The requirements contained in the standard on Confined and Enclosed Spaces and Other Dangerous Atmospheres in Shipyard Employment (29 CFR part 1915) are necessary for the protection of employees exposed to hazardous atmospheres in shipyard employment. Hazardous atmospheres, whether toxic, flammable or oxygen deficient/enriched, are found throughout shipyard employment, in shipbuilding, ship breaking, ship repair and land side activities. Before employees can work in spaces that may contain hazardous atmospheres, the spaces must be inspected and often tested to determine atmospheric contents. In some situations, the testing is done by a Marine Chemist, Coast Guard Authorized Person, or certified industrial hygienist and a hot work certificate is issued and posted. To make sure the atmosphere in a space remains safe for workers, retesting will be required. In the vast majority of situations, a Shipyard Competent Person (SCP) will test the space, record and maintain the results and post instructions for the workers to follow prior to or during work in the space. The SCP must also retest as necessary to maintain safe conditions.
Employees who must enter spaces that may contain hazardous atmospheres must be trained and a record kept of the training. Training is also required for the shipyards that maintain their own rescue teams.
Employers and employees are unable to recognize toxic, flammable or oxygen deficient/enriched atmospheres in spaces without first testing to determine that hazardous conditions exist. By requiring employers, under 29 CFR 1915.7, to ensure that employees have the ability and knowledge to recognize, test for, and remove these hazards and to specifically assign certain duties to these employees, OSHA is reducing the incidence of accidents caused by hazardous atmospheres within shipyard employment, including, but not limited to, vessels and vessel sections.
There is an increase of 135,869 burden hours associated with the information collection requirements contained in the standard (from 1,312 hours to 137,181 hours). This increase is due primarily to a mathematical error in OSHA's previous estimates. In the previous burden estimates, OSHA, in error, only counted the burden to perform tests and inspections once a year, rather than daily or 235 working days per year. In addition, OSHA's previous estimates did not account for all of the provisions in the standard currently considered "collections of information" under PRA-95.[[Page 48250]]II. Current Actions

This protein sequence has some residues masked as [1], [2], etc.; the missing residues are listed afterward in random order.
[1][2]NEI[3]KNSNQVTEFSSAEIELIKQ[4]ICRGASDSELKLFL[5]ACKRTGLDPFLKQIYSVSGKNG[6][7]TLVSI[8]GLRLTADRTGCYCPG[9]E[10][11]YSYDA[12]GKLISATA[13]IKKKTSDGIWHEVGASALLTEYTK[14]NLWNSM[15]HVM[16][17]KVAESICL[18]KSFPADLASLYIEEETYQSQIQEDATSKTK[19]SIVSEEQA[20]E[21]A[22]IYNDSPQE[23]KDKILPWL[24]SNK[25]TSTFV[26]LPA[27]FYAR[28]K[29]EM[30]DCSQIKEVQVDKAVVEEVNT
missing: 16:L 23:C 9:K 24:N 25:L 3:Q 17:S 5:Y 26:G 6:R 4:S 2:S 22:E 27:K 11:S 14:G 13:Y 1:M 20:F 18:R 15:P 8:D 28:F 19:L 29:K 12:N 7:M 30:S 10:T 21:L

This notice requests public comment on OSHA's burden hour estimates prior to OSHA seeking Office of Management and Budget (OMB) approval of the information collection requirements contained in the standard on Confined and Enclosed Spaces and Other Dangerous Atmospheres in Shipyard Employment (29 CFR part 1915).
Type of Review: Extension of a Currently Approved Collection.
Agency: U.S. DEPARTMENT OF LABOR, Occupational Safety and Health Administration.
Title: Confined and Enclosed Spaces and Other Dangerous Atmospheres in Shipyard Employment (29 CFR part 1915).
OMB Number: 1218-0011.
Agency Number: Docket Number ICR-98-30.
Affected Public: Business or other for-profit; Federal Government; State, Local or tribal Government.
Number of Respondents: 82,425.
Frequency: Varies (On Occasion, Daily).
Average Time Per Response: Varies from 2 minutes (.03 hr.) 2 hours.
Estimated Total Burden Hours: 137,181.
Total Annualized Capital/Startup Costs: $0.
Comments submitted in response to this notice will be summarized and included in the request for Office of Management and Budget (OMB) approval of the information collection request. The comments will become a matter of public record.
Signed at Washington, D.C., this 28th day of August 1998.
Charles N. Jeffress,
Assistant Secretary of Labor.
[FR Doc. 98-24191 Filed 9-8-98; 8:45 am]
BILLING CODE 4510-26-M
|Federal Registers - Table of Contents|